Theft in the workplace is a more complex topic than people think. On the one hand just about anyone you ask is going to say it’s a “bad thing” but on the other hand the same people will admit “everyone does it/it’s just one of those things.” To be more specific, every else does it, but not the person being asked the question of course. Note we are talking about petty, isolated theft here and not the high-level, well-organized corporate espionage. We are talking about when Joe in the accounting department needs some sticky notes at home but doesn’t feel like stopping by the store on the way home so he just takes a pack from the supply closet. What do you do after accidentally witnessing an event like this? How do you address workplace theft?
For starters, thieves (one-time or recurring) do not wear nametags that say “thief” or proactively admit that they’re thieves so typically the only way to tie a particular person to a particular instance of theft is by witnessing the event. There is witnessing a workplace theft by another person, typically on accident, and there is witnessing it second-hand thanks to proper monitoring of the workplace via video surveillance. If things are going missing in the workplace, no one is owning up to it, and it’s not going away (or getting worse) after formal communication about the matter from upper management, it’s time to consider installing or upgrading video surveillance in the workplace. This is especially true where large quantities of supplies are kept or where the most expensive of company property is stored.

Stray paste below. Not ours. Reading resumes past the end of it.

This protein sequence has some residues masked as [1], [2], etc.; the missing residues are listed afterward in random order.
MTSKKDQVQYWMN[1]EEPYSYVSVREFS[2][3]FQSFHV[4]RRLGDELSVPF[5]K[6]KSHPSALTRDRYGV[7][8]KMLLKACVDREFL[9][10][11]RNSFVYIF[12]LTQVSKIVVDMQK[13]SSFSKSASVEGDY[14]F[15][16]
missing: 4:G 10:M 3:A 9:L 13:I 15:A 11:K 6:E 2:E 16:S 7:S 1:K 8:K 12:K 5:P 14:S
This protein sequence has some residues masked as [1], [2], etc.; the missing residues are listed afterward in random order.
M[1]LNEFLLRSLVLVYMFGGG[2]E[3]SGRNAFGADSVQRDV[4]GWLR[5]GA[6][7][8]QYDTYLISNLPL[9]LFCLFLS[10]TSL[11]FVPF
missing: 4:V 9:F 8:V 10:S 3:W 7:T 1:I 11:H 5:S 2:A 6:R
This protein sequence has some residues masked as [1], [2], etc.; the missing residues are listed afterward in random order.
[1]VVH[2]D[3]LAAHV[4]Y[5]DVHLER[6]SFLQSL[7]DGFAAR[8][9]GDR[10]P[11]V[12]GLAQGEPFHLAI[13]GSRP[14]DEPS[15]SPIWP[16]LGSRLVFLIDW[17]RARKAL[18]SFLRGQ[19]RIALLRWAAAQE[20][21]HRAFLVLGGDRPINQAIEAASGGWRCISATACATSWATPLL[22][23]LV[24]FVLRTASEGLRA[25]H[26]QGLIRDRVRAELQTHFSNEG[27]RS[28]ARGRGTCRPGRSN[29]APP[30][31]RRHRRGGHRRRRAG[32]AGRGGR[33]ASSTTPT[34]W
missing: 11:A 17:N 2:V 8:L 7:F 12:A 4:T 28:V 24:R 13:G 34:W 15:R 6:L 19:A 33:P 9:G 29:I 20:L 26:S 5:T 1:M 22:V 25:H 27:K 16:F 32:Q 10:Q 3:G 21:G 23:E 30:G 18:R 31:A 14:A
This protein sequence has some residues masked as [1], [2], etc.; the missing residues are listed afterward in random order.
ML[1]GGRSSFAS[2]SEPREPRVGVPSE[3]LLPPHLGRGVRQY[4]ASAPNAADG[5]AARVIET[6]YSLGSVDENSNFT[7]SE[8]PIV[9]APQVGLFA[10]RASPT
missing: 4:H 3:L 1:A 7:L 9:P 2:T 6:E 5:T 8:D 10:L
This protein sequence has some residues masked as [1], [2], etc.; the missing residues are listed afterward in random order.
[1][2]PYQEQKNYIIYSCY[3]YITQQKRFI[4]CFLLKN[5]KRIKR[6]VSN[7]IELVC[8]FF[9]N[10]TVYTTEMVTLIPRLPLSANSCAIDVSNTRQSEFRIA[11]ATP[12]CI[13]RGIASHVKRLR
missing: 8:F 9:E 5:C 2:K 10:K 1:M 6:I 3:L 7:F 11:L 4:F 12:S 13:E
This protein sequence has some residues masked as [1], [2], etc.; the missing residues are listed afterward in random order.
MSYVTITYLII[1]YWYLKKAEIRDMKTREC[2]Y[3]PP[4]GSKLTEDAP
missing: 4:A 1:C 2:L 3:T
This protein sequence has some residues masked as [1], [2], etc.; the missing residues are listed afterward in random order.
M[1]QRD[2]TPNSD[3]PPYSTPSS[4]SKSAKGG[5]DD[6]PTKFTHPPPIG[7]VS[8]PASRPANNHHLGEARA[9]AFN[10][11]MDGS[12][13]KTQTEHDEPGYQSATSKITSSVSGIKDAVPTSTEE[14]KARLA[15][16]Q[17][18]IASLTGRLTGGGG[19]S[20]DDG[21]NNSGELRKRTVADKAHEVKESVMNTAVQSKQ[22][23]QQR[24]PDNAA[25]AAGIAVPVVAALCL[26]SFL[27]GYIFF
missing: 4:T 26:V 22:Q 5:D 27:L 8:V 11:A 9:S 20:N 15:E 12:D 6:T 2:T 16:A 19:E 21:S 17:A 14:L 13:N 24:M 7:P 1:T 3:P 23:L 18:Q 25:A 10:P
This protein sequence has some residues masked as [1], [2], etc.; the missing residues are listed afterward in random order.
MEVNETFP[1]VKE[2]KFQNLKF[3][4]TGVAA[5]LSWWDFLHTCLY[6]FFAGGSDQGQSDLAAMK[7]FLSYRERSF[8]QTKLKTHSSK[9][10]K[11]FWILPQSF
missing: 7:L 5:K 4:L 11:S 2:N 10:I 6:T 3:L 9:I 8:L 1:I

After having proof of a workplace theft by an employee, the next obvious step is consequences. Business management experts stress the importance of treating each instance on a case by case basis (assuming multiple employees are not working together). The situation with Joe who took a pack of sticky notes should be handled differently than a situation with Tracy who said she lost her company laptop but turns out she sold it on eBay. The important factors to take from those examples are intent and extent of the damage. A pack of sticky notes, taken due to convenience, may cost $1 while a laptop, sold intentionally after the company was told a lie, may cost thousands of dollars. The consequences can range from a reprimand to termination and/or reporting the theft to the police.
As unfortunate as it may be to move forward with the most serious consequences, business management experts agree it must be done because the risk of trusting an employee further who has seriously defrauded a company via theft is much too high. Even with high-performing employees, it would be better to just hire a new employee for the position, maybe even via a staffing agency, to minimize the time the position is left open.